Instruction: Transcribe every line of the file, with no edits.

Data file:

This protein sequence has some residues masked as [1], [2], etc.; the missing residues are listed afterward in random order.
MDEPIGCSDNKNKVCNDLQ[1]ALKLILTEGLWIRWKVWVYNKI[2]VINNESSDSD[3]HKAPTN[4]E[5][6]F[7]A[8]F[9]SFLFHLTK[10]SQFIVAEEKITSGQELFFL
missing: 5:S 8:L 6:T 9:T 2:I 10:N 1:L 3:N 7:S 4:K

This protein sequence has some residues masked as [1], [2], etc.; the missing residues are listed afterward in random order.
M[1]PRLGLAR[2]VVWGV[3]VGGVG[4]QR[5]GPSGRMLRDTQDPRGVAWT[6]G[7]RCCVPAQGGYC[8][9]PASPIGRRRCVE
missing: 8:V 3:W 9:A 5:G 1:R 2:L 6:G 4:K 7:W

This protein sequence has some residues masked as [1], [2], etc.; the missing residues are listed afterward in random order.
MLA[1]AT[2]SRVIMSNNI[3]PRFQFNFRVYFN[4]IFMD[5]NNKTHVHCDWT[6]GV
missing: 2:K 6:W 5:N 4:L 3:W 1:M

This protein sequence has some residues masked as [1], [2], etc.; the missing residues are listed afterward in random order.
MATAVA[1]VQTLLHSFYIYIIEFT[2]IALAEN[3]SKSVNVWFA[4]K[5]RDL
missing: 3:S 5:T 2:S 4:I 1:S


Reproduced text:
This protein sequence has some residues masked as [1], [2], etc.; the missing residues are listed afterward in random order.
MDEPIGCSDNKNKVCNDLQ[1]ALKLILTEGLWIRWKVWVYNKI[2]VINNESSDSD[3]HKAPTN[4]E[5][6]F[7]A[8]F[9]SFLFHLTK[10]SQFIVAEEKITSGQELFFL
missing: 5:S 8:L 6:T 9:T 2:I 10:N 1:L 3:N 7:S 4:K

This protein sequence has some residues masked as [1], [2], etc.; the missing residues are listed afterward in random order.
M[1]PRLGLAR[2]VVWGV[3]VGGVG[4]QR[5]GPSGRMLRDTQDPRGVAWT[6]G[7]RCCVPAQGGYC[8][9]PASPIGRRRCVE
missing: 8:V 3:W 9:A 5:G 1:R 2:L 6:G 4:K 7:W

This protein sequence has some residues masked as [1], [2], etc.; the missing residues are listed afterward in random order.
MLA[1]AT[2]SRVIMSNNI[3]PRFQFNFRVYFN[4]IFMD[5]NNKTHVHCDWT[6]GV
missing: 2:K 6:W 5:N 4:L 3:W 1:M

This protein sequence has some residues masked as [1], [2], etc.; the missing residues are listed afterward in random order.
MATAVA[1]VQTLLHSFYIYIIEFT[2]IALAEN[3]SKSVNVWFA[4]K[5]RDL
missing: 3:S 5:T 2:S 4:I 1:S